“Sehr Kosmisch Ganz Progisch” by Weserbergland is an homage to the seventies krautrock scene seen through the eyes of Ketil Vestrum Einarsen. A Norwegian flutist and multi instrumentalist we all know from his work with White Willow. As a composer he has also written music for documentaries and a TV series (together with Lars Fredrik Frøislie). Their BandCamp page talks about the simplicity of krautrock mixed with an overload of multitracking and heavy use of effects and compositional techniques from contemporary or classical music. Mattias Olsson (Änglagard) provides the motoric beat throughout the album. White Willow leader Jacob Holm-Lupo plays some bass and guitar and was responsible for mixing and mastering of this album.
Ketil Vestrum Einarsen - vocals, flute, clarinet, electric piano, synths, organ, samples and programming; Gaute Storsve - guitar, bass; Jacob Holm-Lupo - bass, guitar, programming; Mattias Olsson - drums, percussion, electric sitar; Einar Baldursson - guitar; Brynjar Dambo - synth; Roger Langvik - Fx; Lars Horntveth - saxophone; Erik Johannesen - trombone; Tetsuroh Konishi - trumpet; Stephen James Bennett - piano, synth; Lars Fredrik Froislie - synth, clavinet
As a complete surprise I received three albums from the Bergen (Norway) based Record label Apollon Records. Besides this Weserbergland album the label also released albums from the acts Suburban Savages and Pixie Ninja. As you will know Krautrock was a German affair so in style the project name and album title are in the German language. “Sehr Kosmisch Ganz Progisch” could be translated as Very Cosmic Completely Progressive.
On this album you can find the following four long tracks; “Tanzen und Springen” (9:46), “Das Trinklied vom Jammer der Erde” (15:44), “Die kunst der Fuge” (12:04) and “Tristrant” (8:49).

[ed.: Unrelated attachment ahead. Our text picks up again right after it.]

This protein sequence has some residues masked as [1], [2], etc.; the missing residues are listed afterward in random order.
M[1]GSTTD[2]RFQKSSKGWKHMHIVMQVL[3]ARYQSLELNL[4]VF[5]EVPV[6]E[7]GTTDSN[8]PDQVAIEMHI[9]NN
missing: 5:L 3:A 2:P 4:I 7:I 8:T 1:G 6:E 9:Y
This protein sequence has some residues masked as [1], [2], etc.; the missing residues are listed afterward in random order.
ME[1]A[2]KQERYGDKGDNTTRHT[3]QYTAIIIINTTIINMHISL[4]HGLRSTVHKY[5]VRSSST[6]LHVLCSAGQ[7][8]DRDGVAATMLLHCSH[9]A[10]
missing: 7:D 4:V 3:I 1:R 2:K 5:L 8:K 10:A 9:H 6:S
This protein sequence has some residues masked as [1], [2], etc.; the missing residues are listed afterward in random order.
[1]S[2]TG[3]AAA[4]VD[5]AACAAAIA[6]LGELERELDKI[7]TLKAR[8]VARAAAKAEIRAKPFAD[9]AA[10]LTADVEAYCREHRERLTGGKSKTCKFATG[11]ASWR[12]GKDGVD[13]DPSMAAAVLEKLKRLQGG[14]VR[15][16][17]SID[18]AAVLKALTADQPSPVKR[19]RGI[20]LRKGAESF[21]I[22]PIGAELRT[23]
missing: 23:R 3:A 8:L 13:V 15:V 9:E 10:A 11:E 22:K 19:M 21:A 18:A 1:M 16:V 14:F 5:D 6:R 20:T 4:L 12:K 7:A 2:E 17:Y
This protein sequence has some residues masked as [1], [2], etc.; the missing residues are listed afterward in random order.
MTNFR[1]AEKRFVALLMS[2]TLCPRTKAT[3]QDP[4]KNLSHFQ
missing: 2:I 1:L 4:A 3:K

The album opens with the track “Tanzen und Springen” (Dance and Jump). On top of a bed of motoric beats from Mattias Olsson which slightly remember me of the band Into the Nursery you can find lovely synth and flute melodies. Later on the musical palette is extended by some guitar solo's. The music of this rhythmic opener is multi layered and has a cosmic atmosphere. The second track, the longest of the album, is called “Das Trinklied vom Jammer der Erde”. This beautiful track has more electronic and ambient atmospheres. The melodies used in this track are very beautiful. Very slowly the tension of the music is building up. Halfway the track you can hear after a hectic guitar solo some great flute playing of Ketil. The music is working towards a climax with delicious synth and guitar solo's before it slows down with some ambient atmospheres. Because of the melodies and the diversity this piece has become one of my favorite tracks of this remarkable album. “Kunst der Fuge” has an ambient opening before the rhythmic drums and percussion are kicking in. You can find nice organ and synth parts in this track. And again the melodies are very beautiful. In the last part of this lovely song that is mainly keyboard dominated you can find a nice guitar part. The album comes to an end with the piece “Tristant”. This piece has lush synth tunes on a bed of a combination of real drums and drum programming. In the last part the music becomes a little freaky with trumpet and trombone solo's
Well this is a nice album with a mix of krautrock, electronic and progressive atmospheres. You can find some lovely synth and flute melodies on this album. The strong point of the album is that it keeps the attention of the listener. And that's a big complement for a completely instrumental album. Maybe it is because there is so much going on, on this multi layered album. I enjoyed listening to the album “Sehr Kosmisch Ganz Progisch” of Weserbergland very much. Keep those surprises coming!